Dr. Dietmar Schuth


The quest for paradise
Some reflexions on Gerdi Gutperle’s pictures

 
Paradise is a myth - one that has been dreamed by virtually all cultures and religions of this world since time immemorial. The word is of Persian origin and means a »walled garden«. The ancient Greeks knew it as Elysium. In the Old Testament, it becomes the Garden of Eden, a verdant oasis, though one that is, in fact, a mere mirage in the middle of the desert.

And what is it called today, this paradise? Where is it, and how can people find it? Many search for it in the palaces of wealth, in the golden cage of a luxurious life. Others hope to find it as a permanent holiday home under the southern sun, amid the captivating floral splendour of tropical gardens, on deserted Caribbean beaches, in the divers’ dream worlds of the South Sea, or in the near-to-heaven solitariness of the mountains of Nepal.

However, paradise is not a real place at all, a place that can be reached by plane. Although it is true that anyone wanting to get to paradise has to fly; not with the body, though, but only in the mind, and with the feelings. For paradise is near at hand to everybody, whether rich or poor. It is an internal place, a refuge of calm, of peace, of happiness and childish innocence, which can probably be more easily reached with the wing beats of a butterfly than on board a modern jet plane.

Gerdi Gutperle searches for this paradise, the happiness and the childish innocence, in her pictures. She searched the whole world for it, until one day – at home – she discovered that world which can at least open up a keyhole for her to the heavenly gates: the world of art. A visionary had given her this tip years before. And now, for about the last four years, Gerdi Gutperle has been painting as if in a state of intoxication, producing one picture after another and coming close to happiness.

Gerdi Gutperle’s preferred subject, which she paints with great love, are flowers and heavenly landscapes, out of »reverence for creation«, as she herself states. She paints flowers because, in form and colour, they are the most beautiful objects that nature has invented and because still today, they are a realistic challenge for every painter. She paints the sky with its sunsets because its cloud formations and atmospheric light effects anticipate the art of abstraction, are a source of fascination to the coloristic eye, and are an ideal medium for her glazing oil technique.

Yes, Gerdi Gutperle prefers the classical techniques; she is a modern artist of the old school. Also in her choice of motifs, her pictures of nature, she joins a long tradition, placing herself among the ranks of the many who so much love the irises of a Vincent van Gogh, the water lilies of a Claude Monet, the botanical studies of an Albrecht Dürer, or the hundred-petalled Chinese tea roses in the still life paintings of the Low Countries. However, Gerdi Gutperle’s paintings are no copies of Old Masters; rather, she discovers in nature a timeless beauty that can be rediscovered as something completely new time and time again. She paints her own, unique flowers: roses and hibiscus blossoms, aquilegia and anemones, irises, mallows and marguerites, parrot tulips, orchids, and many more besides, or in other words that »walled garden« of ancient Persia, where sometimes birds of the same name live and where blue butterflies beat their wings, but outside whose gates also lions and leopards wait in ambush.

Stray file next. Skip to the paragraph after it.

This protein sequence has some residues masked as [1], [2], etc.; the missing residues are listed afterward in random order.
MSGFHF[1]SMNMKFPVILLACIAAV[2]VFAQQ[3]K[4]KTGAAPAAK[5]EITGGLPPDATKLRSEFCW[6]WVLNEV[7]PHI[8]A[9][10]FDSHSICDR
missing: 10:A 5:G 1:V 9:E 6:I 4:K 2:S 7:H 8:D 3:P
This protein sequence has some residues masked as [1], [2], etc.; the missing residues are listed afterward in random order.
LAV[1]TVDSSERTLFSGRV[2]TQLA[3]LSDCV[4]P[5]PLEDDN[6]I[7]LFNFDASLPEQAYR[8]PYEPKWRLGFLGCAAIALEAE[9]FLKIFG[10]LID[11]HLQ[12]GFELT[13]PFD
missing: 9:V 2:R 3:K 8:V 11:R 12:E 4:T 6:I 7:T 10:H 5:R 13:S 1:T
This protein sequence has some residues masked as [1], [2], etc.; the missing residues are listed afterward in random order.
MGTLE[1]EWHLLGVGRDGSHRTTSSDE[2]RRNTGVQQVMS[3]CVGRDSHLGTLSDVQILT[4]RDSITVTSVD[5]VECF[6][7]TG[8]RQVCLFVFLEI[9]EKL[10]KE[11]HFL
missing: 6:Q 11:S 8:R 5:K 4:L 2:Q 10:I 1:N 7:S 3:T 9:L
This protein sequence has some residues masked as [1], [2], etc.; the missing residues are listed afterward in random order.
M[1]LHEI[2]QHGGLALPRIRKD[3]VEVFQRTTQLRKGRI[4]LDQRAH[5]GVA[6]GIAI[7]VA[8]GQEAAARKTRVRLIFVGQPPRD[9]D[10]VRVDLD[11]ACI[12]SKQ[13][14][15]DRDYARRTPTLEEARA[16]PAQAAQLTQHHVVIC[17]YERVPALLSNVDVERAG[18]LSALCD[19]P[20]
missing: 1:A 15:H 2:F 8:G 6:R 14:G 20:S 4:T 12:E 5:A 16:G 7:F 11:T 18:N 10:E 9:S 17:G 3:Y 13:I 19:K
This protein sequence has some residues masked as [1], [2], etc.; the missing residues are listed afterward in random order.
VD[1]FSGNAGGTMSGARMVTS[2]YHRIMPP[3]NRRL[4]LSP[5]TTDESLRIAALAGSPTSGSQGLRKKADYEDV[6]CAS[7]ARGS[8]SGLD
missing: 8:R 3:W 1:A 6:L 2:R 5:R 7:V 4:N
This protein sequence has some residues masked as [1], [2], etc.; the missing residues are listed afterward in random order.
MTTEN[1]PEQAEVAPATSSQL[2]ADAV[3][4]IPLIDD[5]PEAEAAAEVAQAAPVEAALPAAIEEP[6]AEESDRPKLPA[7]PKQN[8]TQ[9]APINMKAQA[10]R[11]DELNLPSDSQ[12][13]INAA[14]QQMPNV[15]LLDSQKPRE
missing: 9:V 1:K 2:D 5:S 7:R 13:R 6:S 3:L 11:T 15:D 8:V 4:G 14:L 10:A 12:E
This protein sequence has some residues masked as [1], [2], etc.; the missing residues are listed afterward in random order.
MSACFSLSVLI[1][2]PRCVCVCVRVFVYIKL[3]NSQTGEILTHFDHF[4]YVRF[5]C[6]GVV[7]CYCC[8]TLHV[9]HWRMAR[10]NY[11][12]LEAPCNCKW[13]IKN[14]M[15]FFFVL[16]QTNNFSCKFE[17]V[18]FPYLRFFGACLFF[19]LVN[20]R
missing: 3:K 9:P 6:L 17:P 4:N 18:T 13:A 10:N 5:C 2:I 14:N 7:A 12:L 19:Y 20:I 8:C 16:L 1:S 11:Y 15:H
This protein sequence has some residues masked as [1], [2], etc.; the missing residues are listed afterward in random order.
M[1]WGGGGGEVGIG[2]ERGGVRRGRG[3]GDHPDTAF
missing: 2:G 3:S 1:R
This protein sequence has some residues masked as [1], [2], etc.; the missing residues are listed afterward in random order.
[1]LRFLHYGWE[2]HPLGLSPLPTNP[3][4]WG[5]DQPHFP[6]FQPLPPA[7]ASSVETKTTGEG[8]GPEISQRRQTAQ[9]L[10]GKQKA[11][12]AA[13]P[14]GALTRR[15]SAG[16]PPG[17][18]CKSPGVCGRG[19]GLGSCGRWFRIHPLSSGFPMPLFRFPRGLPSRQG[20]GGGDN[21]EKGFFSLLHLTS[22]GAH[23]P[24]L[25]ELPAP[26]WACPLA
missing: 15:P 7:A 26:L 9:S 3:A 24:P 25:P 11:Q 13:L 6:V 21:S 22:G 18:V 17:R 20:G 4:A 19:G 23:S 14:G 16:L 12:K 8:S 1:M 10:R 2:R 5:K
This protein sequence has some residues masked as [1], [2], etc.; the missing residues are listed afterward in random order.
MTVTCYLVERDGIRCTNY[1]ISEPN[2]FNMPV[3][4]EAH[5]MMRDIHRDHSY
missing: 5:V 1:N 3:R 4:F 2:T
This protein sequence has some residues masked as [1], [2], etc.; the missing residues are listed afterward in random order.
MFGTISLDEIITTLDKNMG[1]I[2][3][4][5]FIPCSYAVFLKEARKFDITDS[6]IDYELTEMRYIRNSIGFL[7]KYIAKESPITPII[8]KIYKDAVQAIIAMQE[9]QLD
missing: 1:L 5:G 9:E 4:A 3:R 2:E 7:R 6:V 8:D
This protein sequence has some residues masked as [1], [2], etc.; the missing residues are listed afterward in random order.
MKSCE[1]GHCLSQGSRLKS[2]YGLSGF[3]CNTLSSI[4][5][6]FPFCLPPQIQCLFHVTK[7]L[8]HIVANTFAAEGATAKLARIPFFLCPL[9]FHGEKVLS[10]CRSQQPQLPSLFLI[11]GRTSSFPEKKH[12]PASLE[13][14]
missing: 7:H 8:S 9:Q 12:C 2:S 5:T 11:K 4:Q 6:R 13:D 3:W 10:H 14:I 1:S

Some of Gerdi Gutperle’s flowers seem almost matter-of-fact, like botanical portraits executed in painstaking, naturalistic perfection. Others float in a much freer impressionism, which with light and airy ductus and delicate brush present the flowers in a much more gentle light. And in other pictures again, the natural beauty of the blooms is given an expressionist complexion, with sharp colour contrasts intensifying the tenderness to the passionate or even erotic. And sometimes, especially in her more recent works, Gerdi Gutperle’s exuberant hymn to nature sometimes even moves into a fantastic or surreal dimension. In these cases, she pushes the colours beyond those of the real-life model and places them in a strange, unfamiliar light, paraphrasing the forms outside of the original botanical building plan. The result are flowers that do not really exist and such as perhaps only blossom in that visionary place of the imagination - in paradise.

Thus, her latest picture, for example, bears the title »Seed of Infinity« (»Keim der Unendlichkeit«), and in it, Gerdi Gutperle breaks away from the study of nature and the superficial allures of a lovely flower. Instead, she liberates the colours and forms, which now only occasionally bear flowers or vegetal associations. Indeed, in this course-setting painting, the colours and forms have acquired a gestural dynamic and appear to have shaken off their fetters, as have, perhaps, the feelings that may be hidden behind them. These free lines float before a blue background; they shroud it and block the view of infinity, as do the lianas of a jungle. They circumscribe a maze in which the searching eye, which is drawn into the distance by a yearning blue, becomes caught. Perhaps these are the convoluted paths in the search for one’s own self and that mystical place in all of us - paradise. But the way there is only known to the blue butterfly, and to all who are willing to follow it.